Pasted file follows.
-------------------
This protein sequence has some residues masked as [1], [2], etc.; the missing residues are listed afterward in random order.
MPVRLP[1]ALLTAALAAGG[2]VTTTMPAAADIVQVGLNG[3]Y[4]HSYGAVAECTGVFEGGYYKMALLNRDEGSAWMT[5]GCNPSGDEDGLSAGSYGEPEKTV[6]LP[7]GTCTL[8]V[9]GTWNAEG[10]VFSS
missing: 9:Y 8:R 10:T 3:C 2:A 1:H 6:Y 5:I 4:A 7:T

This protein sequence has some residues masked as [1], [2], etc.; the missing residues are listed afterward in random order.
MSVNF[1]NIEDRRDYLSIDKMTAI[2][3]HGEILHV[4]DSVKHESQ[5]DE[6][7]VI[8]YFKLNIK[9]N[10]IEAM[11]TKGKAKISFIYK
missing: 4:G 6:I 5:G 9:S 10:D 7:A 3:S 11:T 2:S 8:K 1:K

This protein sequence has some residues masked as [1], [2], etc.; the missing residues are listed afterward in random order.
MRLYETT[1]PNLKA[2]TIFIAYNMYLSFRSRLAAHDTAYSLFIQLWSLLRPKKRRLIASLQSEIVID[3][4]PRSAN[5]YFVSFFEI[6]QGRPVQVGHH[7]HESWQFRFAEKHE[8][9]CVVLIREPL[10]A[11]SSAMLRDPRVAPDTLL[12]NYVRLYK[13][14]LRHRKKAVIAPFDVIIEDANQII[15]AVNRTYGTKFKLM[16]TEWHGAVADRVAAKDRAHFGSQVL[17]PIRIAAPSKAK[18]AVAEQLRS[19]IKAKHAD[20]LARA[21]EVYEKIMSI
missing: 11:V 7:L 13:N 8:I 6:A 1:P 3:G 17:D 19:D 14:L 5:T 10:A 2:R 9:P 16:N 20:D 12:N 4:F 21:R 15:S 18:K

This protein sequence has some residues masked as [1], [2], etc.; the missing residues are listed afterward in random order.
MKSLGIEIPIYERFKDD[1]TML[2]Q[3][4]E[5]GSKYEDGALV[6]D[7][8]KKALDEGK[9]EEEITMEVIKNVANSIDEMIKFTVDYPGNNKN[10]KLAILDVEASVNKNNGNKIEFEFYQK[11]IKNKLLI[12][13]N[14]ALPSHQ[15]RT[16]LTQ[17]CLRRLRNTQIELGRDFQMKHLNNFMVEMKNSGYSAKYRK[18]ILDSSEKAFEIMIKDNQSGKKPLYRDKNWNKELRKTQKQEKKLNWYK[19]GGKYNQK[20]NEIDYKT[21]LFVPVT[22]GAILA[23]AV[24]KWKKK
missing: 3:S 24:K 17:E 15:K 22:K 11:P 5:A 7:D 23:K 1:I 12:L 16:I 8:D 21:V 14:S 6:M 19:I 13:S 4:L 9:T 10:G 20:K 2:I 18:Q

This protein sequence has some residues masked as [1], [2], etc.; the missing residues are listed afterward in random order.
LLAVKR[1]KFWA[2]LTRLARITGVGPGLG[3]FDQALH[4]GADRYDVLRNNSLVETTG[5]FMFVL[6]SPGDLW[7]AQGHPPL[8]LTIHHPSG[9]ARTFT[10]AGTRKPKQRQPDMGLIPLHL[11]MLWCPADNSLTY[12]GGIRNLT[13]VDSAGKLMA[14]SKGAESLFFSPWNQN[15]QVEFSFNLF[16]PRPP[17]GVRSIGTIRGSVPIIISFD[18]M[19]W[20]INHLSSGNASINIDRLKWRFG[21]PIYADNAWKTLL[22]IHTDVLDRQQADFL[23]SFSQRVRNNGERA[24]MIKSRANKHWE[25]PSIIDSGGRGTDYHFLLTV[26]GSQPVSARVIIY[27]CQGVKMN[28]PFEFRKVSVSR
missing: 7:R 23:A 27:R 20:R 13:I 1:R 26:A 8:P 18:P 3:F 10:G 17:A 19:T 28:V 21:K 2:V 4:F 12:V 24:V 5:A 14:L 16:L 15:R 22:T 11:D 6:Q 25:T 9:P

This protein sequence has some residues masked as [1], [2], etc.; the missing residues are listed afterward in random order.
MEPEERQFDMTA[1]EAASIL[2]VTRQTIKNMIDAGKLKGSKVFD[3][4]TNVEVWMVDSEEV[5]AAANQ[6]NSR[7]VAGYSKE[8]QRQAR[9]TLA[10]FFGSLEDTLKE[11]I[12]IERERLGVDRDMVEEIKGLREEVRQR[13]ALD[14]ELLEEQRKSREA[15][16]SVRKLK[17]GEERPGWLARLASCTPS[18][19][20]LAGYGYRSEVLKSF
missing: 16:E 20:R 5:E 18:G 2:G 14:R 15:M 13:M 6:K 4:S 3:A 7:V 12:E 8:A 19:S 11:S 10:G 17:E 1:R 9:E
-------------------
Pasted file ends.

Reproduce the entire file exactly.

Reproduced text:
This protein sequence has some residues masked as [1], [2], etc.; the missing residues are listed afterward in random order.
MPVRLP[1]ALLTAALAAGG[2]VTTTMPAAADIVQVGLNG[3]Y[4]HSYGAVAECTGVFEGGYYKMALLNRDEGSAWMT[5]GCNPSGDEDGLSAGSYGEPEKTV[6]LP[7]GTCTL[8]V[9]GTWNAEG[10]VFSS
missing: 9:Y 8:R 10:T 3:C 2:A 1:H 6:Y 5:I 4:A 7:T

This protein sequence has some residues masked as [1], [2], etc.; the missing residues are listed afterward in random order.
MSVNF[1]NIEDRRDYLSIDKMTAI[2][3]HGEILHV[4]DSVKHESQ[5]DE[6][7]VI[8]YFKLNIK[9]N[10]IEAM[11]TKGKAKISFIYK
missing: 4:G 6:I 5:G 9:S 10:D 7:A 3:S 11:T 2:S 8:K 1:K

This protein sequence has some residues masked as [1], [2], etc.; the missing residues are listed afterward in random order.
MRLYETT[1]PNLKA[2]TIFIAYNMYLSFRSRLAAHDTAYSLFIQLWSLLRPKKRRLIASLQSEIVID[3][4]PRSAN[5]YFVSFFEI[6]QGRPVQVGHH[7]HESWQFRFAEKHE[8][9]CVVLIREPL[10]A[11]SSAMLRDPRVAPDTLL[12]NYVRLYK[13][14]LRHRKKAVIAPFDVIIEDANQII[15]AVNRTYGTKFKLM[16]TEWHGAVADRVAAKDRAHFGSQVL[17]PIRIAAPSKAK[18]AVAEQLRS[19]IKAKHAD[20]LARA[21]EVYEKIMSI
missing: 11:V 7:L 13:N 8:I 6:A 1:P 3:G 17:D 19:D 14:L 5:T 10:A 2:R 9:P 16:N 20:D 12:N 4:F 21:R 15:S 18:K

This protein sequence has some residues masked as [1], [2], etc.; the missing residues are listed afterward in random order.
MKSLGIEIPIYERFKDD[1]TML[2]Q[3][4]E[5]GSKYEDGALV[6]D[7][8]KKALDEGK[9]EEEITMEVIKNVANSIDEMIKFTVDYPGNNKN[10]KLAILDVEASVNKNNGNKIEFEFYQK[11]IKNKLLI[12][13]N[14]ALPSHQ[15]RT[16]LTQ[17]CLRRLRNTQIELGRDFQMKHLNNFMVEMKNSGYSAKYRK[18]ILDSSEKAFEIMIKDNQSGKKPLYRDKNWNKELRKTQKQEKKLNWYK[19]GGKYNQK[20]NEIDYKT[21]LFVPVT[22]GAILA[23]AV[24]KWKKK
missing: 3:S 24:K 17:E 15:K 22:K 11:P 5:A 7:D 23:K 1:I 12:L 16:I 8:D 21:V 14:S 6:M 19:I 13:S 4:L 9:T 10:G 20:K 2:I 18:Q

This protein sequence has some residues masked as [1], [2], etc.; the missing residues are listed afterward in random order.
LLAVKR[1]KFWA[2]LTRLARITGVGPGLG[3]FDQALH[4]GADRYDVLRNNSLVETTG[5]FMFVL[6]SPGDLW[7]AQGHPPL[8]LTIHHPSG[9]ARTFT[10]AGTRKPKQRQPDMGLIPLHL[11]MLWCPADNSLTY[12]GGIRNLT[13]VDSAGKLMA[14]SKGAESLFFSPWNQN[15]QVEFSFNLF[16]PRPP[17]GVRSIGTIRGSVPIIISFD[18]M[19]W[20]INHLSSGNASINIDRLKWRFG[21]PIYADNAWKTLL[22]IHTDVLDRQQADFL[23]SFSQRVRNNGERA[24]MIKSRANKHWE[25]PSIIDSGGRGTDYHFLLTV[26]GSQPVSARVIIY[27]CQGVKMN[28]PFEFRKVSVSR
missing: 7:R 23:A 27:R 20:R 13:I 1:R 26:A 8:P 18:P 3:F 10:G 17:A 19:T 28:V 21:K 2:V 4:F 12:V 24:V 5:A 14:L 16:L 15:R 22:T 11:D 6:Q 25:T 9:P

This protein sequence has some residues masked as [1], [2], etc.; the missing residues are listed afterward in random order.
MEPEERQFDMTA[1]EAASIL[2]VTRQTIKNMIDAGKLKGSKVFD[3][4]TNVEVWMVDSEEV[5]AAANQ[6]NSR[7]VAGYSKE[8]QRQAR[9]TLA[10]FFGSLEDTLKE[11]I[12]IERERLGVDRDMVEEIKGLREEVRQR[13]ALD[14]ELLEEQRKSREA[15][16]SVRKLK[17]GEERPGWLARLASCTPS[18][19][20]LAGYGYRSEVLKSF
missing: 16:E 20:R 5:E 18:G 2:G 14:R 15:M 13:M 6:K 4:S 3:A 7:V 12:E 8:A 19:S 11:S 10:G 17:E 1:R 9:E